Taking the sea-nic route: Olivia Najjar ’23 spends month on ship doing plastics research

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Olivia Najjar ’23 using a sextant to determine the ship’s latitude without a GPS. This was one of the many responsibilities she had on her month-long sailing trip from Honolulu to San Diego. (Photo courtesy of Olivia Najjar ’23)

Some people spend their summers on the beach. Olivia Najjar ‘23 prefers to venture farther. This past summer, Najjar spent a month sailing from Honolulu, Hawaii to San Diego, Calif. with the Sea Education Association (SEA).

For the last two weeks of June, Najjar spent time in SEA’s home of Woods Hole, Mass. learning about a variety of subjects related to nautical science. Then, her cohort flew to Honolulu and sailed from there to San Diego, acting as the working hands of the ship.

During the trip, Najjar’s ship sailed through the Pacific Gyre, an area that has a high accumulation of plastics. Fittingly, the program was focused on marine plastics. Najjar’s research explored how wind and wind intensity affect the distribution of microplastics within the water column.

According to Najjar, this research is significant because many studies that look at marine plastics get most of their data from surface tows, or samples that mostly stay at the water’s surface. In contrast, Najjar was able to use subsurface tows to see whether there was any significance to samples obtained from below the water’s surface.

When she wasn’t conducting research on the ship, Najjar worked as a deckhand. There were three main responsibilities while on deck: steering and navigating at the helm, acting as lookout on the bow and conducting checks throughout the ship to make sure that everything was functioning properly.

Najjar’s favorite job of being on deck was being at the helm. She recalled navigating the ship on the first night that they sailed off from Honolulu, looking up from her compass and being met with a sky full of stars.

For Najjar, the most enriching part of the trip was getting the hands-on experience of conducting research and acting as a deckhand.

“You’re getting down and dirty, like you are a member of the crew,” Najjar said. “And so you learn a lot more that way.”

There were difficult moments of the trip, too. Although students were given guidance on running the ship for the first few weeks of the expedition, by the last week, they were expected to run the ship all by themselves unless there were any outstanding issues. At one point during this last week, the ship had a bad sail raised. When the crew attempted to perform a sailing maneuver called a jibe, wind ripped the entire sail.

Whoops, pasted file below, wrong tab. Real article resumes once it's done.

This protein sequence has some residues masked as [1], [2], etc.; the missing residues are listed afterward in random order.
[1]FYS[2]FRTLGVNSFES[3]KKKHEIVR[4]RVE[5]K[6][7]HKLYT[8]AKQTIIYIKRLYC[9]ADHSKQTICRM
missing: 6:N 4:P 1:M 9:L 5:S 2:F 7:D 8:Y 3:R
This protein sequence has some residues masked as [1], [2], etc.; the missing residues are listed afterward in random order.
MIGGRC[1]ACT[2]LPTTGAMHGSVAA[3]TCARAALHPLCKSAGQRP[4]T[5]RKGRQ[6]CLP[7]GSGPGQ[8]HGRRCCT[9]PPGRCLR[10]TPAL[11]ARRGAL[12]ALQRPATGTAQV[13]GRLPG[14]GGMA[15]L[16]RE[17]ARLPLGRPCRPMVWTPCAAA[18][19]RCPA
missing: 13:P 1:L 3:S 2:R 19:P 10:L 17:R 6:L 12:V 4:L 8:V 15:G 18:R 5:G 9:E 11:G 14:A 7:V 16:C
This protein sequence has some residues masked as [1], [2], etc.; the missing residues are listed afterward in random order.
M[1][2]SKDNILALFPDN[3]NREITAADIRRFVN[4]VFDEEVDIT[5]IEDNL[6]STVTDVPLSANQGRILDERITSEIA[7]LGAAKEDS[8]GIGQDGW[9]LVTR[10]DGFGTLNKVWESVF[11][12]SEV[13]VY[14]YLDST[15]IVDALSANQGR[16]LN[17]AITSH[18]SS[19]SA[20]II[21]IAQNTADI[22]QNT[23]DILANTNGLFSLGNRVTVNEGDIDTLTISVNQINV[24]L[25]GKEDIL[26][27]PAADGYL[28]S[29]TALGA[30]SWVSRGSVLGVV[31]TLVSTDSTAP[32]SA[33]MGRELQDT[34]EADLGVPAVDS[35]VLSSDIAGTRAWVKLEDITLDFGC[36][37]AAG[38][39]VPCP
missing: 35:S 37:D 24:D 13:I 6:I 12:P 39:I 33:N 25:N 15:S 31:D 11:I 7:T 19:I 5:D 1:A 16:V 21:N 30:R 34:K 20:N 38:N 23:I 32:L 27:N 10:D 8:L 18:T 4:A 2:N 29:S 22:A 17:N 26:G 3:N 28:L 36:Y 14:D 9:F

Luckily, they were able to replace the sail. It was during experiences like this one that Najjar learned how much she was capable of.

“It kind of felt like every day was finals week … Regardless of whether you want to or not, you have to take a leadership role at some point,” Najjar said.

“You pretty much have to do it,” Najjar said. “So you learn that you can do it.”

Najjar learned about SEA through the geology department. Geology Professor Kira Lawrence recommended that Najjar look into the program after she expressed interest in ocean exploration. Additionally, Geology Professor David Sunderlin, who went on a SEA trip when he was an undergraduate student, is associated with the program at Lafayette.

“My first instinct was, ‘Oh my God, [this program] sounds insane. Why would I ever do that?’” Najjar said. “And then I was like, ‘Why wouldn’t I do that? That sounds crazy. That’s exactly what I want to do.’”

An environmental studies major with a minor in geology, Najjar’s ultimate goal is to pursue a career in paleoceanography and paleoclimatology. She hopes to use the ocean to study past climates and see how that applies to the present and future climates on the planet.

Although Najjar clearly has an academic interest in the hands-on research and sailing experience that SEA offers, she recommends SEA trips to people of all disciplines and backgrounds.

“I feel like there’s something there for most people. I mean, you have to like science to some degree, but there is a humanities aspect which draws a lot of people,” Najjar explained.

“I didn’t go into it feeling like I’m a strong leader in any sense,” Najjar said. “But you learn. You get there.”